The Year the Frogs Took Over

by Kung Fu Zu10/14/16
On this date in A.D. 1066, i.e. 950 years ago, one of the most important battles in history took place. We know it as “The Battle of Hastings” although it took place some miles from Hastings in a town which is appropriately called “Battle.” The towering opponents in this duel were the Norman Duke William (called “the Bastard” as he was the illegitimate son of a Norman Duke) and King Harold Godwinson, who had been an Anglo-Saxon Earl.

Upon the death of Edward the Confessor in January 1066, Harold was elected King by the consent of the English ruling assembly of nobles. William took exception to this because he believed Harold had sworn his support for William as the next King of England once the Confessor died. William was a cousin of Edward. Upon hearing of Harold’s crowning, William immediately began preparations for the invasion of England to claim the royal crown.

Unfortunately for Harold, William was not his only problem. His brother, Tostig, who had split with Harold, closed an alliance with Harald Hardrada of Norway, who is sometimes called the last Viking. His story is very interesting, but this is not the place to go into it further.

So on the one hand, Harold had to worry about an invasion in the north and on the other he had to worry about another invasion in the south. Which would come first? In the event, it was Tostig and Hardrada who struck before William. They invaded the northeast of England on September 8, 1066 and defeated an English army led by the Earls of Mercia and Northumbria on September 20th. This forced Harold to rush to the north to meet Tostig and Hardrada where he destroyed them at The Battle of Stamford Bridge (map) on September 25, 1066.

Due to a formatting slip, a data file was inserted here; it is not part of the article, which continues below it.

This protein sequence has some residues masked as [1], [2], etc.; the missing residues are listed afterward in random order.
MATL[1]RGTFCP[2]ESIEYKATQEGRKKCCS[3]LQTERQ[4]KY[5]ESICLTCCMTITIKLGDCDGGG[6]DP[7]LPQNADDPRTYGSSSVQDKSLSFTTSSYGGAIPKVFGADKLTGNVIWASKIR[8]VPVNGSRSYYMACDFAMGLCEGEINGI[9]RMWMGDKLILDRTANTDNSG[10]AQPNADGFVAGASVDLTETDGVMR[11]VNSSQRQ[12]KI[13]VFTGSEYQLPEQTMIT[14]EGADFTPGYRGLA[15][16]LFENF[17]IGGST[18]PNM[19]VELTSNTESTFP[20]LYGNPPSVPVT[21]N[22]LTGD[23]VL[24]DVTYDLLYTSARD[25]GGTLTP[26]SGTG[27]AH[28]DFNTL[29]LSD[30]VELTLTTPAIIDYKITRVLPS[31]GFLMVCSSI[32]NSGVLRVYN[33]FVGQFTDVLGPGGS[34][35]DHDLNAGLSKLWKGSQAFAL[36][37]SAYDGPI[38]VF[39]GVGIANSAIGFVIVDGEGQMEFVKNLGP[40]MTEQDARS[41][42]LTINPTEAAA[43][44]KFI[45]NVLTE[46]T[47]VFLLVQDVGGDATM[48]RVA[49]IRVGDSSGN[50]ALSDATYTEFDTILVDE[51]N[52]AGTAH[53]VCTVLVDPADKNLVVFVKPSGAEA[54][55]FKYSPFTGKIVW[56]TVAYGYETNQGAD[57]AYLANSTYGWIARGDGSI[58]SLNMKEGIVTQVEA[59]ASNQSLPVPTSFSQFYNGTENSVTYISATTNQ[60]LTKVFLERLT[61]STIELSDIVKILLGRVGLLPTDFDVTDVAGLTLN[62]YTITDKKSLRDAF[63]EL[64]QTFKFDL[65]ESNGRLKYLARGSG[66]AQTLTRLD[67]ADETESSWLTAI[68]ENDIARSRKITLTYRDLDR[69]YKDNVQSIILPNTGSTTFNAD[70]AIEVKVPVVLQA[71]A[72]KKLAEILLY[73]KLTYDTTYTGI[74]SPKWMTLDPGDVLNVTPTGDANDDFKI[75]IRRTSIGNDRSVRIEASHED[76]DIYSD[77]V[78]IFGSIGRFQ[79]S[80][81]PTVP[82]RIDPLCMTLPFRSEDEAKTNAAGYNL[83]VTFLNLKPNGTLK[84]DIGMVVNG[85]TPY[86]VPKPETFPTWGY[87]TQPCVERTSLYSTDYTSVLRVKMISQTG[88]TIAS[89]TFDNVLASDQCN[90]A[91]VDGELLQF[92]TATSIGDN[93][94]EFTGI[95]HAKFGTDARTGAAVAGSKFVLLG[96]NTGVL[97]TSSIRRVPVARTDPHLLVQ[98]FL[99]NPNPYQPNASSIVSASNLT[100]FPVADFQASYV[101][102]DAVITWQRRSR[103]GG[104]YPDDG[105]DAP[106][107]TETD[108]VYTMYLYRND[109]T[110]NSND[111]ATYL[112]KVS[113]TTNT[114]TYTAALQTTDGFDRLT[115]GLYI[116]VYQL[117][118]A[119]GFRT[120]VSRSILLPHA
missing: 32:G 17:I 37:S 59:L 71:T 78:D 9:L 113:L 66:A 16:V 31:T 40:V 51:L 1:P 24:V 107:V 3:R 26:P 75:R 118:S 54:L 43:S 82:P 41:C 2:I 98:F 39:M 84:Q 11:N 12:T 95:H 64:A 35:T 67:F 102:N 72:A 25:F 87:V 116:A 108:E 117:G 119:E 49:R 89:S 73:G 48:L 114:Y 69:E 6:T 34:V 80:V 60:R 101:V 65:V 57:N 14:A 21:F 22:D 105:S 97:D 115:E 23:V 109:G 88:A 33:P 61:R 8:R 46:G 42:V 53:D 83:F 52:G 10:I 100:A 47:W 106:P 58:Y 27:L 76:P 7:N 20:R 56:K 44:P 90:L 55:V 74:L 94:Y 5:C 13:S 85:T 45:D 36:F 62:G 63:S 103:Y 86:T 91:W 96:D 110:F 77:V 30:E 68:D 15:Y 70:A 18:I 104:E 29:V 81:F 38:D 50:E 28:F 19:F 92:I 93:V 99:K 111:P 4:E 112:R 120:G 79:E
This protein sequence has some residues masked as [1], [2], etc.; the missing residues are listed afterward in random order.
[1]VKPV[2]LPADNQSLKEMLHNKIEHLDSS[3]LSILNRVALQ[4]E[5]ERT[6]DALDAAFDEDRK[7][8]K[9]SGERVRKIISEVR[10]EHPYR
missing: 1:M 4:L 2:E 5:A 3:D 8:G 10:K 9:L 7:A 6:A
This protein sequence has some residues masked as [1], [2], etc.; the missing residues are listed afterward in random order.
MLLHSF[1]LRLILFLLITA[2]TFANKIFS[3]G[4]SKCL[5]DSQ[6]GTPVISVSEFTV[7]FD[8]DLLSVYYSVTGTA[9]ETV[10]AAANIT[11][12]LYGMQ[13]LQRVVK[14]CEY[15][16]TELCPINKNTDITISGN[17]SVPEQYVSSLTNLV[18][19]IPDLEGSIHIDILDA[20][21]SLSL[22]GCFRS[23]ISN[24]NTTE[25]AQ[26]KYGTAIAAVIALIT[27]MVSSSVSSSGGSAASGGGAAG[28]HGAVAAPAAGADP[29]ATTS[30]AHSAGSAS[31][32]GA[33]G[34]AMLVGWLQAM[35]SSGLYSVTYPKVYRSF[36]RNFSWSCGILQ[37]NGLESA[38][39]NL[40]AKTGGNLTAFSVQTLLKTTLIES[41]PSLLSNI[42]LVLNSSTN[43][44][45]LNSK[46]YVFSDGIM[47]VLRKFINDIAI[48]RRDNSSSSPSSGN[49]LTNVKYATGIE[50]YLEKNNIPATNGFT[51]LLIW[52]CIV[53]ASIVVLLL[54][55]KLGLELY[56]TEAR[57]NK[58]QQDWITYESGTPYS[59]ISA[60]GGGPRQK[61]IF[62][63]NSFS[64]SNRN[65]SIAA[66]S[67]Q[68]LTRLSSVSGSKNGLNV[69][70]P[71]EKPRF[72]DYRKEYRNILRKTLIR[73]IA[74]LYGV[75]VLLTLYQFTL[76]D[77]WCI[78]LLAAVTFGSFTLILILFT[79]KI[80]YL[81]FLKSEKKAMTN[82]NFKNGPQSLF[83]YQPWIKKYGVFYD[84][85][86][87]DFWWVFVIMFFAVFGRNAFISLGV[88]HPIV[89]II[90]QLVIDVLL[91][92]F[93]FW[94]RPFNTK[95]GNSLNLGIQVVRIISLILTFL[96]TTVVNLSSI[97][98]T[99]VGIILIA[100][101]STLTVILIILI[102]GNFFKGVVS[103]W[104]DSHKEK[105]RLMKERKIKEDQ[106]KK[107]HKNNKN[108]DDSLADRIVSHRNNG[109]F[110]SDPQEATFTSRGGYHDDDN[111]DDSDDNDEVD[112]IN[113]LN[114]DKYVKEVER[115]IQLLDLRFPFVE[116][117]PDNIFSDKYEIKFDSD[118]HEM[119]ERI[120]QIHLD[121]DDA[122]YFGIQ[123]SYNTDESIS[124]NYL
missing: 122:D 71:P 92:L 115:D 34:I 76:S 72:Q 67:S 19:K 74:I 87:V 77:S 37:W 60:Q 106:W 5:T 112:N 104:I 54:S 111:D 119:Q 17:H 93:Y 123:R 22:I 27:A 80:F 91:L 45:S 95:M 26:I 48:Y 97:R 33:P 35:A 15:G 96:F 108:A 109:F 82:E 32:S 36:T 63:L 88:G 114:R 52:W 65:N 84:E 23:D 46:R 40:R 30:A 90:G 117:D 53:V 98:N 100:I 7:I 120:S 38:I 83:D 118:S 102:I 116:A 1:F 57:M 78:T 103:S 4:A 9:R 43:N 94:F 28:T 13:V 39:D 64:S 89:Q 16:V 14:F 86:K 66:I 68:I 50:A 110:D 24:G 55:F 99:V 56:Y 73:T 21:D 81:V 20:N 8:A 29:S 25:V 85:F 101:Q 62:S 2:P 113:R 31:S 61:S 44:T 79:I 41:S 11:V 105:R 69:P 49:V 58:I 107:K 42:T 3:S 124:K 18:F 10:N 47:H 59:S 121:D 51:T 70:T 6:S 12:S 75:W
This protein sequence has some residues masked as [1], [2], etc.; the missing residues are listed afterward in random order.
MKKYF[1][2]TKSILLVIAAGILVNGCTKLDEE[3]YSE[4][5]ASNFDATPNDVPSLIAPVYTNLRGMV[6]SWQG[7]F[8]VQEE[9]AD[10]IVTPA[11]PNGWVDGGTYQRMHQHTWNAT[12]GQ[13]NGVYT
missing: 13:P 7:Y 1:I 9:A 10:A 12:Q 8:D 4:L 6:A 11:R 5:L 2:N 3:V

For further reading, check out this book (click to buy it on Amazon)

For further reading, check out this book (click to buy it on Amazon)

But Harold had little time to rest. William landed in England on September 27, 1066 and when Harold received word of this, he force marched his army 241 miles in four days to meet the Norman threat. On October 14, 1066, the two armies met. The exact location of the battle is in question, but I will accept the notion that it took place at the location of the present Battle Abbey, which I have visited (map).

Harold positioned his army very well at the top of a broad slope which would make the Normans work attacking at an incline. His men formed a shield wall, waiting for the Norman knights on horse and the Norman foot soldiers to attack. The battle took place over many hours and Harold and his men had the best of it until the Norman knights feigned a disorganized retreat which caused many of Harold’s men to break ranks and follow the Normans. Once this happened, the Normans turned on the Anglo-Saxons and slaughtered them.

From that moment, the battle started to favor the Normans and it appears all Saxon opposition disintegrated once Harold and his brothers were killed. The Normans went on to subjugate the rest of England as the organized opposition was too little, too late. William was crowned King of England in Westminster Abbey on Christmas Day 1066. His sons and grand nephew ruled after him, after which the crown moved to Henry Plantagenet, the father of Richard Lion Heart.

For some three hundred years after the Battle, French was the official court language. Anglo-Saxon was spoken by the peasants and thought inferior to French. Read Ivanhoe for further comments on this. Yet as time went on, a new tongue, which was a mixture of French and Anglo-Saxon, developed. Today we call it English. This language reached its golden-age very quickly and brought out the genius in writers such as William Shakespeare.